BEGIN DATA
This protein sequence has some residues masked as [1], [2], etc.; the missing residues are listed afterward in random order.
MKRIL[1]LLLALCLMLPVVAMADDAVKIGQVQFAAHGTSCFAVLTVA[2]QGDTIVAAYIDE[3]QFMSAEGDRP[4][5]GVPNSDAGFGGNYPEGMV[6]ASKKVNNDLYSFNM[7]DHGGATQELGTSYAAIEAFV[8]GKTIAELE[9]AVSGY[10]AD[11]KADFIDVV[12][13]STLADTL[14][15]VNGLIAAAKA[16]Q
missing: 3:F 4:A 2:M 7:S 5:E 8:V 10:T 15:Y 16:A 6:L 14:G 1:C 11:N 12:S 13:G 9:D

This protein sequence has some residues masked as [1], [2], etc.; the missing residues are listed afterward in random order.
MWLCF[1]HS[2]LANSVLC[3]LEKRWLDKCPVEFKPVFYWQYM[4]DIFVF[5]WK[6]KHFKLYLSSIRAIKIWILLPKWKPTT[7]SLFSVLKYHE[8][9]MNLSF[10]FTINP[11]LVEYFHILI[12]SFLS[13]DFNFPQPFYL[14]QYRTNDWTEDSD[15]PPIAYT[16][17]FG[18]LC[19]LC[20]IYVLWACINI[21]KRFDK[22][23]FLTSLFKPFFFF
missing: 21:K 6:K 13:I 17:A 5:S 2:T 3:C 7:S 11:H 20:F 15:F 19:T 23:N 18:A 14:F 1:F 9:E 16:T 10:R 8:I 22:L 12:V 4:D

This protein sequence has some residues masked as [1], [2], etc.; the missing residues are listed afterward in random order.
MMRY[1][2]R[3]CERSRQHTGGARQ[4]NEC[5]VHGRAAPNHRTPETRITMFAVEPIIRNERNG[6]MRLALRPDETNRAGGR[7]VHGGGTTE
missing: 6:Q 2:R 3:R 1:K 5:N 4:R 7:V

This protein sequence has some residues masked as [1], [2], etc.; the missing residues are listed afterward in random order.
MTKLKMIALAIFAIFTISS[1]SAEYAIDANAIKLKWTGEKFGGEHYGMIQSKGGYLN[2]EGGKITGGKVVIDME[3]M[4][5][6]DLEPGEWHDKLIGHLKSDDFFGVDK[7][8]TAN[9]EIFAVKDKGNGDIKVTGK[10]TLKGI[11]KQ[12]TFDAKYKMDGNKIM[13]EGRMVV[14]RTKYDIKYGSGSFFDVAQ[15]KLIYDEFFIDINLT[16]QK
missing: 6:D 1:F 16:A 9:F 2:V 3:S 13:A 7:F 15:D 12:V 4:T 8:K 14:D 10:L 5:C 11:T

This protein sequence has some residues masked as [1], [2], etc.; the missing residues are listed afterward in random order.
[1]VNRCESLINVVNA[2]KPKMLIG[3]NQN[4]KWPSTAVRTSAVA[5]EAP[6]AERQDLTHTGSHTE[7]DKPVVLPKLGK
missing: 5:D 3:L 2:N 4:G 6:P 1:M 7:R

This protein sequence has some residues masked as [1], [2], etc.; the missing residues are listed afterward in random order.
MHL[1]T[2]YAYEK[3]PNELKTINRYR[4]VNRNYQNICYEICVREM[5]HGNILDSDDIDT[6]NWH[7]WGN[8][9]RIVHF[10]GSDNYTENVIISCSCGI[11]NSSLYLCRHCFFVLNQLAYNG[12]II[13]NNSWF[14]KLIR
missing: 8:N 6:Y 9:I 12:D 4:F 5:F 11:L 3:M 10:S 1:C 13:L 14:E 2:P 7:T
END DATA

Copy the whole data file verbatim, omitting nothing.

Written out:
This protein sequence has some residues masked as [1], [2], etc.; the missing residues are listed afterward in random order.
MKRIL[1]LLLALCLMLPVVAMADDAVKIGQVQFAAHGTSCFAVLTVA[2]QGDTIVAAYIDE[3]QFMSAEGDRP[4][5]GVPNSDAGFGGNYPEGMV[6]ASKKVNNDLYSFNM[7]DHGGATQELGTSYAAIEAFV[8]GKTIAELE[9]AVSGY[10]AD[11]KADFIDVV[12][13]STLADTL[14][15]VNGLIAAAKA[16]Q
missing: 3:F 4:A 2:M 7:S 5:E 8:V 10:T 15:Y 16:A 6:L 14:G 1:C 11:N 12:S 13:G 9:D

This protein sequence has some residues masked as [1], [2], etc.; the missing residues are listed afterward in random order.
MWLCF[1]HS[2]LANSVLC[3]LEKRWLDKCPVEFKPVFYWQYM[4]DIFVF[5]WK[6]KHFKLYLSSIRAIKIWILLPKWKPTT[7]SLFSVLKYHE[8][9]MNLSF[10]FTINP[11]LVEYFHILI[12]SFLS[13]DFNFPQPFYL[14]QYRTNDWTEDSD[15]PPIAYT[16][17]FG[18]LC[19]LC[20]IYVLWACINI[21]KRFDK[22][23]FLTSLFKPFFFF
missing: 21:K 6:K 13:I 17:A 5:S 2:T 3:C 7:S 11:H 20:F 15:F 19:T 23:N 18:A 14:F 1:F 9:E 16:T 10:R 8:I 22:L 12:V 4:D

This protein sequence has some residues masked as [1], [2], etc.; the missing residues are listed afterward in random order.
MMRY[1][2]R[3]CERSRQHTGGARQ[4]NEC[5]VHGRAAPNHRTPETRITMFAVEPIIRNERNG[6]MRLALRPDETNRAGGR[7]VHGGGTTE
missing: 6:Q 2:R 3:R 1:K 5:N 4:R 7:V

This protein sequence has some residues masked as [1], [2], etc.; the missing residues are listed afterward in random order.
MTKLKMIALAIFAIFTISS[1]SAEYAIDANAIKLKWTGEKFGGEHYGMIQSKGGYLN[2]EGGKITGGKVVIDME[3]M[4][5][6]DLEPGEWHDKLIGHLKSDDFFGVDK[7][8]TAN[9]EIFAVKDKGNGDIKVTGK[10]TLKGI[11]KQ[12]TFDAKYKMDGNKIM[13]EGRMVV[14]RTKYDIKYGSGSFFDVAQ[15]KLIYDEFFIDINLT[16]QK
missing: 6:D 1:F 16:A 9:F 2:V 3:S 13:A 7:F 15:D 12:V 4:T 8:K 14:D 10:L 5:C 11:T

This protein sequence has some residues masked as [1], [2], etc.; the missing residues are listed afterward in random order.
[1]VNRCESLINVVNA[2]KPKMLIG[3]NQN[4]KWPSTAVRTSAVA[5]EAP[6]AERQDLTHTGSHTE[7]DKPVVLPKLGK
missing: 5:D 3:L 2:N 4:G 6:P 1:M 7:R

This protein sequence has some residues masked as [1], [2], etc.; the missing residues are listed afterward in random order.
MHL[1]T[2]YAYEK[3]PNELKTINRYR[4]VNRNYQNICYEICVREM[5]HGNILDSDDIDT[6]NWH[7]WGN[8][9]RIVHF[10]GSDNYTENVIISCSCGI[11]NSSLYLCRHCFFVLNQLAYNG[12]II[13]NNSWF[14]KLIR
missing: 8:N 6:Y 9:I 12:D 4:F 5:F 11:L 3:M 10:S 1:C 13:L 14:E 2:P 7:T